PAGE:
We are divided by but a pond, we speak the same language. Or do we?
I have friends, family and tweeps in the States. Most TV programmes I watch are from the US, and let’s not forget the amazing films/movies!
I understand pretty much everything that is said when listening to an American, but a certain amount of ‘word conversion’ is carried out, sometimes even groups of words, and I’m sure it’s the same when somebody from the U.S encounters a Brit! In a bid to help with the following I will distinguish between the U.S with GUYS and the British with CHAPS. See it’s started already! I don’t mean leather trousers/pants with no backside in, it’s a colloquial term for a man/guy etc..
Lets start with one of the most popular CHIPS. Now chaps will get these, often along with fish, sprinkled with salt & vinegar. Whereas guys will expect to eat a wafer thin deep fried disc out of a bag. Chaps would call the discs CRISPS. Guys will call chaps chips FRIES or maybe even FRENCH FRIES. Where does the French come from? I’m certain the French call them POMMES FRITES translation; fried potato. Is it the way they are cooked? Aside from this small puzzlement I think the guys word, FRIES is much better than ours. Chips? The dictionary would probably say that a chip is something small that has detached from a larger piece, which is a much better description of the chaps CRISP.
This next one was brought to the forefront of my memory by a very nice tweep from the U.S. Chaps call it a LORRY, Guys call it a TRUCK. Now.. Although the guys version is much more rugged, the chaps win on the tongue twister that we have grown up with.. Red lorry, yellow lorry. Repeat at speed until you get it wrong, which won’t be long.. That’s why it’s a tongue twister. Doesn’t quite work with truck!
One of my personal favourites is WASHING. Now guys call it LAUNDRY and calling it this covers all eventualities, whereas some, maybe not all chaps have a name for each stage. It/they start off as clothes, or sheets. Then they become WASHING, then DRYING, then IRONING, then PUTTING AWAY, then like magic they are back to being clothes/sheets.
This leads me to WASH UP. Now.. If a chap was asked to WASH UP, he/she would go and do the washing up, ie. the dishes, plates, mugs, saucepans in the kitchen. If the same were asked of a guy, by a chap, the chap might be very disappointed at the sight of a festering pile of washing up, but would perhaps be a little placated by the sight of the guys sparkly clean hands…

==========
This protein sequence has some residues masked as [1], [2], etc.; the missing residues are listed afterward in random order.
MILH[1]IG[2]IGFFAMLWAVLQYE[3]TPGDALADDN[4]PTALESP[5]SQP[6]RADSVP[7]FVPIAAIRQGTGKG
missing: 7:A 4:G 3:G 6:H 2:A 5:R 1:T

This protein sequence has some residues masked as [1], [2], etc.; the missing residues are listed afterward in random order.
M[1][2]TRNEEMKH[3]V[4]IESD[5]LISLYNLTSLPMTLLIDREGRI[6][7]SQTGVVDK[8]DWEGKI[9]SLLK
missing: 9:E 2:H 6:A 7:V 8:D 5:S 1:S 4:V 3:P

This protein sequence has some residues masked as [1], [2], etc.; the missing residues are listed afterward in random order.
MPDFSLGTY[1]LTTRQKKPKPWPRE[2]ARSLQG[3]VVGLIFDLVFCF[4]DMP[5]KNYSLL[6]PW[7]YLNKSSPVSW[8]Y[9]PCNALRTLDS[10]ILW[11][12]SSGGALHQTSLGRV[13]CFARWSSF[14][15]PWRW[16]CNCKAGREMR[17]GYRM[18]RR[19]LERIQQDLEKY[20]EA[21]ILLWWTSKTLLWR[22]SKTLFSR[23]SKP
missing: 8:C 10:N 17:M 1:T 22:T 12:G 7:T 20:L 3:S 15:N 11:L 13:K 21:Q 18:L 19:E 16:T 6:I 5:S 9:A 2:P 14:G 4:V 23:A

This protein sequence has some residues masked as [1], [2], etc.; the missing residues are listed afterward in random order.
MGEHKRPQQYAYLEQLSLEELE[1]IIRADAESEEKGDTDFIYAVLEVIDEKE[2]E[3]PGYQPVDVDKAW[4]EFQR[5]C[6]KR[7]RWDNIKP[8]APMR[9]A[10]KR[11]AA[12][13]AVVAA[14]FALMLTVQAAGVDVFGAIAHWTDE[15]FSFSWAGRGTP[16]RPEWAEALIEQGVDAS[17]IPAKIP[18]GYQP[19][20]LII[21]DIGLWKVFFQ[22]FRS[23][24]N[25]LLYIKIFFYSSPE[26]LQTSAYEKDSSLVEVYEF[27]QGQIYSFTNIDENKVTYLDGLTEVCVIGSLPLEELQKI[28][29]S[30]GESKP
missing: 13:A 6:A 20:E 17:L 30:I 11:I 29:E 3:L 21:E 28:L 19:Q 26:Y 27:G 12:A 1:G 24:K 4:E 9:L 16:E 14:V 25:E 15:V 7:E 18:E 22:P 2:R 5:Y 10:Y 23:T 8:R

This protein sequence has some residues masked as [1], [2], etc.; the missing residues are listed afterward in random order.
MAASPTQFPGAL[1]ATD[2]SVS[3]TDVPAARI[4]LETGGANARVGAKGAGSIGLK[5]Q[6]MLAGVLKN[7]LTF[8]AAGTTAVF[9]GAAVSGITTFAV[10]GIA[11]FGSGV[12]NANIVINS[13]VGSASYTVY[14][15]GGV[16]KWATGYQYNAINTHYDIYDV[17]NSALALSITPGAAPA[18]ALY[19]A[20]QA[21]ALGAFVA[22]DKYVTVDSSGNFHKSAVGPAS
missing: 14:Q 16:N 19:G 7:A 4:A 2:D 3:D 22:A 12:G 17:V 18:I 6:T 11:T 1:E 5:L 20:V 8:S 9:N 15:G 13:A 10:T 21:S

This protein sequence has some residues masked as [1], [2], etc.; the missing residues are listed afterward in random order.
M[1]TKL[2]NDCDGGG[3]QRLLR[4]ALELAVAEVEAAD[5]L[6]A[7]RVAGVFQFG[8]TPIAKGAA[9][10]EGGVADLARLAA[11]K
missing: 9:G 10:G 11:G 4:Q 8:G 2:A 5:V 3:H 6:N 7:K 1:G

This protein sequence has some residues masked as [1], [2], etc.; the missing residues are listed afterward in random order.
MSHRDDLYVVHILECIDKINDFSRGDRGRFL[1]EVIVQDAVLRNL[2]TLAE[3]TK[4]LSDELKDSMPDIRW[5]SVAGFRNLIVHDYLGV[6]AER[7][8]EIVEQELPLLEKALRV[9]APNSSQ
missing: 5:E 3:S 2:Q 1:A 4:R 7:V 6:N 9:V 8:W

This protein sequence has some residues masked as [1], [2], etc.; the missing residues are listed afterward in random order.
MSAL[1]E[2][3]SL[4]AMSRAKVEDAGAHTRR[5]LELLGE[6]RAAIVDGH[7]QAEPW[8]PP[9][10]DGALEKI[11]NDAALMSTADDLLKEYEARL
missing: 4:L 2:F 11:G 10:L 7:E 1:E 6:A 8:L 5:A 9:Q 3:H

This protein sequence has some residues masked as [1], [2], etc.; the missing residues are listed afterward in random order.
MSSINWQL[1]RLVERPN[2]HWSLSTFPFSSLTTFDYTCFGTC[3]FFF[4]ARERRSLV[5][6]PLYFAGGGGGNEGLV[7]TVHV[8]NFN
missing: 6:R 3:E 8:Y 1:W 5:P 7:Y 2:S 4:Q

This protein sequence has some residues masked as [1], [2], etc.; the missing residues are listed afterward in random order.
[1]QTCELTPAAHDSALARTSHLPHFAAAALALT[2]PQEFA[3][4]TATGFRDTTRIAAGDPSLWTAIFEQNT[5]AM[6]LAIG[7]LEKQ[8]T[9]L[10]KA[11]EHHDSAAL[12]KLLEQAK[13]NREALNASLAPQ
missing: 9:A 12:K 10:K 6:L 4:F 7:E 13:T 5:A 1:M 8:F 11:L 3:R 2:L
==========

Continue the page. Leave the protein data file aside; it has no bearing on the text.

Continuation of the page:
The aforementioned ‘very nice tweep’ mentioned that chaps go up in a LIFT to their FLAT, whereas guys will use the ELEVATOR to reach their APARTMENT. Now.. you are ‘lifted’, you are also ‘elevated’. Note the British being sparing with their syllables here. We have to leave syllables back to use words like POPPYCOCK! FIDDLESTICKS! And the like (If you live in Enid Blyton / Jeeves & Wooster world anyway..). But should we change the name of the LIFT / ELEVATOR when we are coming down?
Chaps will also put their RUBBISH in a BIN, whilst guys put their TRASH in a TRASH CAN. I like the word rubbish, you can use it in many ways.. “My cooking is Rubbish” “The weather is rubbish”, see?! British to the end, ALWAYS talking about the weather..
Chaps have the MOTORWAY. Guys have the FREEWAY.. IS it free? I know in Britain we can pay to use some roads, or does FREE mean something else in this context? Our ‘motors’ use the MOTORWAY, so maybe the chaps is more logical.
The last one is the most awkward, and it’s one word, used on both sides of the pond, but it has an ENTIRELY different meaning. If a guy gave his beloved a ‘friendly pat on it’, he would probably live to tell the tale, but if a chap did it, he might not. Whether there was a breakdown in (anatomy) communication, I do not know, but the chaps use of the word could ONLY be applied to the female of the species..
So.. People, both sides of the pond. Let’s just not use the word FANNY. It’s far too dangerous.